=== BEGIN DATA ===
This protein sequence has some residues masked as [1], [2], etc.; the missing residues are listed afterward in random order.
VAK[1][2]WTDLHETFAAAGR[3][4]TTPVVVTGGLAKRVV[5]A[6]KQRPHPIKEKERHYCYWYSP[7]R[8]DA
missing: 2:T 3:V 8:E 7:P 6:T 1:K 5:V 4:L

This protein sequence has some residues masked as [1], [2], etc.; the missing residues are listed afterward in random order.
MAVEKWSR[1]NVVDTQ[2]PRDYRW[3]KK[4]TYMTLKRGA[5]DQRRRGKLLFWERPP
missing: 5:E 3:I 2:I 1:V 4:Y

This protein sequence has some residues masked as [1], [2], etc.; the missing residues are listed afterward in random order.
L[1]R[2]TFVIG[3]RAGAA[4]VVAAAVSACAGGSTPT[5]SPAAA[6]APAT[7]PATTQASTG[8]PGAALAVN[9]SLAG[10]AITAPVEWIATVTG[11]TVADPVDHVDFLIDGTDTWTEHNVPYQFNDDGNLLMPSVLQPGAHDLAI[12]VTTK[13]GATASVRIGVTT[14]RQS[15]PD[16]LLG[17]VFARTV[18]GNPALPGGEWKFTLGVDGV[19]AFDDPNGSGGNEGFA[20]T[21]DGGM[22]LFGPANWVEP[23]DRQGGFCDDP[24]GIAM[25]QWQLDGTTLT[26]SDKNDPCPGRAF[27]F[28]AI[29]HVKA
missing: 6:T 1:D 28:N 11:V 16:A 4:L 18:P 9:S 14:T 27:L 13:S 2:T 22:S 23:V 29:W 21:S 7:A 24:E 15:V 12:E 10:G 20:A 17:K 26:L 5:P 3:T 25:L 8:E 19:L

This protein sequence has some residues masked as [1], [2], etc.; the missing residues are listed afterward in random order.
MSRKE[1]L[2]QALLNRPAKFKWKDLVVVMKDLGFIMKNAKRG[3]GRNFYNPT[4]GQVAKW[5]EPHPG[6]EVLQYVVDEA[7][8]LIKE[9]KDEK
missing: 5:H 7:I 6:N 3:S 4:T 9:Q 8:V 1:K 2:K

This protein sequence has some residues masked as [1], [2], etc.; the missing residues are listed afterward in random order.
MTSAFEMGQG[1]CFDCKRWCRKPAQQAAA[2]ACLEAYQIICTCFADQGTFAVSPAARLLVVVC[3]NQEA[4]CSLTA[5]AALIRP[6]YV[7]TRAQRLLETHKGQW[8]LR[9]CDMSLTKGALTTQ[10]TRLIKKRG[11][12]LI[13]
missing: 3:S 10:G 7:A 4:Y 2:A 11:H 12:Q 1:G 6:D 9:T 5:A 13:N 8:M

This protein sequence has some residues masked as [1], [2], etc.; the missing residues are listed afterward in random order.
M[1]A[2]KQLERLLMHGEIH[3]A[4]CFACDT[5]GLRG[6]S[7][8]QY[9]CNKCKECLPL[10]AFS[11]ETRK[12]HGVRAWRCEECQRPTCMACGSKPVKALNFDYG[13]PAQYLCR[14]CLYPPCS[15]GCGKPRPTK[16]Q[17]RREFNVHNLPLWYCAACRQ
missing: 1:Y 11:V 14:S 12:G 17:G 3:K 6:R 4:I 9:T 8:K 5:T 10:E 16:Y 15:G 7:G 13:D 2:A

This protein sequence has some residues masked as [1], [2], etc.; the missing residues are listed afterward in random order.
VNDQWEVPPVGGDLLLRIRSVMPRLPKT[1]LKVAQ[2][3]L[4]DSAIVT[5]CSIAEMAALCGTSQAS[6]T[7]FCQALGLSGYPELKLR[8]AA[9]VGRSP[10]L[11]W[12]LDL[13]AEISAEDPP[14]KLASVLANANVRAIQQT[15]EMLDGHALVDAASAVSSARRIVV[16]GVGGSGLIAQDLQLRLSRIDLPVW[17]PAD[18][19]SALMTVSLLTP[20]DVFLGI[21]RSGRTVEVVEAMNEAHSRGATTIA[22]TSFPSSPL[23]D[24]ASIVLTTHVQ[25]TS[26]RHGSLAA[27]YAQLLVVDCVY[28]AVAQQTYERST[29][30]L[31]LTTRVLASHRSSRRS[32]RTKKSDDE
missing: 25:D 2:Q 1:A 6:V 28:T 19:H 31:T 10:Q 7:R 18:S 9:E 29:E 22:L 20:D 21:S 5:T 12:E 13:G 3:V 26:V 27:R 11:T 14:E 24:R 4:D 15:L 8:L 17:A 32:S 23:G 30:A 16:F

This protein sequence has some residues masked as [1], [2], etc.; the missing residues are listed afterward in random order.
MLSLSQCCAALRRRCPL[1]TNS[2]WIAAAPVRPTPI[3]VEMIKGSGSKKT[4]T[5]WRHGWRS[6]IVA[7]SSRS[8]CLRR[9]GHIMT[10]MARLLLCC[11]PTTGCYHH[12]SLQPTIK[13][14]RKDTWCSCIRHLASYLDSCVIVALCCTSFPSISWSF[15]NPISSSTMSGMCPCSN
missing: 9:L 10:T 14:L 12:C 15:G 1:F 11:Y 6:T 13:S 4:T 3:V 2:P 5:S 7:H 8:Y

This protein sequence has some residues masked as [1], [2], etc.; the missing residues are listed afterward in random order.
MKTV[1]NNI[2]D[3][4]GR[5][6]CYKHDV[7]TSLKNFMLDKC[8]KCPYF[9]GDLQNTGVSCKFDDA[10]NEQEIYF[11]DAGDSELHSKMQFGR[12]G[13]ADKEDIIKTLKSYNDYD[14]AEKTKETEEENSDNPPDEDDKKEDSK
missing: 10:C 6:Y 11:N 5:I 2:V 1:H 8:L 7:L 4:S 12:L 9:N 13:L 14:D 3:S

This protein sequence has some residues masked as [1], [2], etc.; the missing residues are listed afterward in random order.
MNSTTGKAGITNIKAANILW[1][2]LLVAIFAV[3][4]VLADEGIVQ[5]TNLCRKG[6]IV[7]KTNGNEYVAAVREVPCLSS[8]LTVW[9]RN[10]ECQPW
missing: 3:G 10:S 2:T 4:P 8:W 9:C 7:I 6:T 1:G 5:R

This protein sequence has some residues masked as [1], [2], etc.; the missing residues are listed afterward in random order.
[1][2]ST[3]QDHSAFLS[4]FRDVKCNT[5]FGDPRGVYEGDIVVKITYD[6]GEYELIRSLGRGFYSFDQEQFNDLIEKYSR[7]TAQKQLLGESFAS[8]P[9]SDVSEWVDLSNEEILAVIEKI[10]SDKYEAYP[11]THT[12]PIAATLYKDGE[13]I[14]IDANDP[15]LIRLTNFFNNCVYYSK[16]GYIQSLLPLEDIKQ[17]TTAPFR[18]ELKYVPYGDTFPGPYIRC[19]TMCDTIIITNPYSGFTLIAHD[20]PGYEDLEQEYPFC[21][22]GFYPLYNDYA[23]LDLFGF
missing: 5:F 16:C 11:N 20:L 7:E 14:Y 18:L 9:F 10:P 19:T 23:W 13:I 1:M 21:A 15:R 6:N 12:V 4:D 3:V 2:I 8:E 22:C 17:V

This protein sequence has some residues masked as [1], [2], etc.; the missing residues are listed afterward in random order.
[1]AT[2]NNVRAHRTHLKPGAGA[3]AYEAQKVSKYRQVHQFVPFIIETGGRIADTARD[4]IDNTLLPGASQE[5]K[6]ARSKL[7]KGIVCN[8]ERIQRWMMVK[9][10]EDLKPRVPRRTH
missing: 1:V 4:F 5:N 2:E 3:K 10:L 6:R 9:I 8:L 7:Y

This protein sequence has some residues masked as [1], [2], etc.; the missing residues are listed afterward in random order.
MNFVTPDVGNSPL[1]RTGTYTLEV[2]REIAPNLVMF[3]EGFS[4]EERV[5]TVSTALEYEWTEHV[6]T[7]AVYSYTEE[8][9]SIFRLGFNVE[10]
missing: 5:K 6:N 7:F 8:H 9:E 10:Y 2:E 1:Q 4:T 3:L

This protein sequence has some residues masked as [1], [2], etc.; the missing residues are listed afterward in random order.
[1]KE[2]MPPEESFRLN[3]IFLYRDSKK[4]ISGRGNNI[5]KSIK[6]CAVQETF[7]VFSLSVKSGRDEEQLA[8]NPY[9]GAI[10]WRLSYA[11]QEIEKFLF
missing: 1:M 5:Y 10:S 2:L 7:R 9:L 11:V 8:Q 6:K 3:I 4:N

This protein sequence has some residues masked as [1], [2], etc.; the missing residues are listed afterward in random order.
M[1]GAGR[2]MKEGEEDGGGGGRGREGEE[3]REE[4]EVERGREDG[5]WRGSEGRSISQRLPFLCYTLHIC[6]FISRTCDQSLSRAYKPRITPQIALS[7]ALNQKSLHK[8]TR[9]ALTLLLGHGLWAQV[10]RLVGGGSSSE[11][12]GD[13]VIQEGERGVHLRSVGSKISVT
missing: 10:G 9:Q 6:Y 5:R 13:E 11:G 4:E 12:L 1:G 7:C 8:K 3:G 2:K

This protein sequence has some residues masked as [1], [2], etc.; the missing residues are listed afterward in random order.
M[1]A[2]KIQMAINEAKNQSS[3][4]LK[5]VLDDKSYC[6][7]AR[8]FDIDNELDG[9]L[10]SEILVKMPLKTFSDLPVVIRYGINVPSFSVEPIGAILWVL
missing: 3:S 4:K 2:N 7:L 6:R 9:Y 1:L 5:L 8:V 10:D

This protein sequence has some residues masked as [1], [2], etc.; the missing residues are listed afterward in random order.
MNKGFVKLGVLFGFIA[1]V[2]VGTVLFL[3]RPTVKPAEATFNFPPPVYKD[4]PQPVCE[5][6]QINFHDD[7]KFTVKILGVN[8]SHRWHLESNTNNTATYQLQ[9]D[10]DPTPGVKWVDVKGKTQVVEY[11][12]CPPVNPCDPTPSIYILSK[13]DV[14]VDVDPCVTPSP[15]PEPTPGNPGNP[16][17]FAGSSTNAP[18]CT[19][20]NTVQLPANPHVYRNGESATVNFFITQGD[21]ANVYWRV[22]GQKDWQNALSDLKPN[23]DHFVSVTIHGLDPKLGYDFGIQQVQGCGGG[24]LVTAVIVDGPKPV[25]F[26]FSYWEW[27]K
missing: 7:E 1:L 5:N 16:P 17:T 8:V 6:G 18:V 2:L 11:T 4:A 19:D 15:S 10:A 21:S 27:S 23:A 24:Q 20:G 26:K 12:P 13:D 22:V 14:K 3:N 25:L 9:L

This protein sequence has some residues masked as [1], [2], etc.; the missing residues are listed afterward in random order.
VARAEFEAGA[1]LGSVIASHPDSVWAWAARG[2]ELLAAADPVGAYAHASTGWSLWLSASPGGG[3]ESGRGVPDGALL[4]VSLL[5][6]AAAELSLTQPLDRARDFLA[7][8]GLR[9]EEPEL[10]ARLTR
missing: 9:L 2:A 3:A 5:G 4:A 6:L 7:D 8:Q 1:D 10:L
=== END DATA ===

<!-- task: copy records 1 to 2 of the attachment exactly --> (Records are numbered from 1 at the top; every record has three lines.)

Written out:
This protein sequence has some residues masked as [1], [2], etc.; the missing residues are listed afterward in random order.
VAK[1][2]WTDLHETFAAAGR[3][4]TTPVVVTGGLAKRVV[5]A[6]KQRPHPIKEKERHYCYWYSP[7]R[8]DA
missing: 2:T 3:V 8:E 7:P 6:T 1:K 5:V 4:L

This protein sequence has some residues masked as [1], [2], etc.; the missing residues are listed afterward in random order.
MAVEKWSR[1]NVVDTQ[2]PRDYRW[3]KK[4]TYMTLKRGA[5]DQRRRGKLLFWERPP
missing: 5:E 3:I 2:I 1:V 4:Y